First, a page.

Although each MRU is measured using several key performance indicators (KPIs), as explained in the Company infrastructure section above, employees are evaluated on their capabilities and division-level performance. At Mitsubishi Rayon, web meetings and teleconferences are frequently held among operations across national borders, to solve problems. The company seeks to develop people who can work in an international context, employing a variety of educational programs offered to employees at different career levels. One such program is the Global Leadership Program. For this program, managers are selected from all of Mitsubishi Rayon's group companies worldwide (including Lucite). These individuals undergo a five-month training program, which is conducted in English and involves periodic meetings. At the end of the program, participants are required to make a presentation in English to the executive management team, which includes the proposal of overall management strategies or specific business strategies.

(※1)Mitsubishi Rayon announced its intention to acquired Lucite, a leading MMA specialist headquartered in the U.K., in November 2008, and finished the acquisition process in May 2009.
(※2)For example, MMA block has Chemicals division, Specialty Resins and Plastics division, and Specialty Chemicals division.

Fit among Activities

At Mitsubishi Rayon, activities are selected and coordinated around the key strategic choices, namely, differentiated high-value-added products, a broad MMA product line, growth through a balance of up-stream and down-stream products, the global expansion of manufacturing and sales activities, and cost reductions. (Please refer to Mitsubishi Rayon's activity system map, which appears at the end of this report.)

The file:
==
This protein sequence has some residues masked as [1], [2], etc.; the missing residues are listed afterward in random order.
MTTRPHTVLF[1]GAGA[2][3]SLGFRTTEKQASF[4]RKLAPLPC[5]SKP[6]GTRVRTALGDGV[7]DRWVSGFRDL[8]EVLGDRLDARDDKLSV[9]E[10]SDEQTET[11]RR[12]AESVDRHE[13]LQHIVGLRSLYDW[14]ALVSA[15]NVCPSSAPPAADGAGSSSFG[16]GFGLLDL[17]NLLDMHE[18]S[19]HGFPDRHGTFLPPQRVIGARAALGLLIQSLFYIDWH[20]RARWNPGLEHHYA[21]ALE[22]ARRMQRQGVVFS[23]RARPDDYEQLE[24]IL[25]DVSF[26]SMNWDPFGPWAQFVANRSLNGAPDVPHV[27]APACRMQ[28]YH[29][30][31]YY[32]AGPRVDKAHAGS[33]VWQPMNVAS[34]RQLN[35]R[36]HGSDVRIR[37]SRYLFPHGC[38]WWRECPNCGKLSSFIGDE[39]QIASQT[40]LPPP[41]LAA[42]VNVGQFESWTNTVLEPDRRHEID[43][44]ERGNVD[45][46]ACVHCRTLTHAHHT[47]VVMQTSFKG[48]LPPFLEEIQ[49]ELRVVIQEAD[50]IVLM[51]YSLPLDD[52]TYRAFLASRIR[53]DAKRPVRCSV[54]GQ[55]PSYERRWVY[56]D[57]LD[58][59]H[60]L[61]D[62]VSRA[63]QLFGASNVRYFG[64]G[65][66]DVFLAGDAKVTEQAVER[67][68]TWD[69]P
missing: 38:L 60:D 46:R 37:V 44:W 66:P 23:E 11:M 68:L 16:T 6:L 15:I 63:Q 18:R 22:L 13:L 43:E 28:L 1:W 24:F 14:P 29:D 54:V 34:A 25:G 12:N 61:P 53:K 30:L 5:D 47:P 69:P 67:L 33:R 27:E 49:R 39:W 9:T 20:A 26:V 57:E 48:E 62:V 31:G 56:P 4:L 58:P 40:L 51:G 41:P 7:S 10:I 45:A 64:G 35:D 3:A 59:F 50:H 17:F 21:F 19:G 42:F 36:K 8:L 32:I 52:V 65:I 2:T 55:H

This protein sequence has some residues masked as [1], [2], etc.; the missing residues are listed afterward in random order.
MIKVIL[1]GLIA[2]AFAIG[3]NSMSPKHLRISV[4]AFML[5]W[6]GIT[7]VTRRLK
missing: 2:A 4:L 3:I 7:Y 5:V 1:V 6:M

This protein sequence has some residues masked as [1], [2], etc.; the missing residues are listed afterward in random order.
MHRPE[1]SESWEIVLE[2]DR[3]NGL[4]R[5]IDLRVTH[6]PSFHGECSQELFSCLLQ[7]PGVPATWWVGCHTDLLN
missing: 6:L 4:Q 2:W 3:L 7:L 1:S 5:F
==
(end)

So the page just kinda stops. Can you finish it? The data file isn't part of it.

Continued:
Innovation that Enabled Strategy

  • Conceptualized the various divisions in the MMA Business Complex as individual links in a "chain" and encouraged the creation of synergies among them, while monitoring and managing their individual profitability.
  • Process innovation 1: Developed its revolutionary continuous sheet production method in 1971. Although the majority of competitors adopted the extruding machine method (glass-casting method), Mitsubishi Rayon decided to entirely discontinue use of the extruding machine method and instead focused on the continuous sheet production method. Down through history, this technology helped the company to become cost competitive in ICT-related products such as LCD light-guide sheets and methacrylic sheets for mobile phones. It further developed this technology, and now is the only company that can produce extra-thin and extra-large methacrylic sheets. For this achievement, the Mitsubishi Rayon was awarded the Okochi Award in 1978.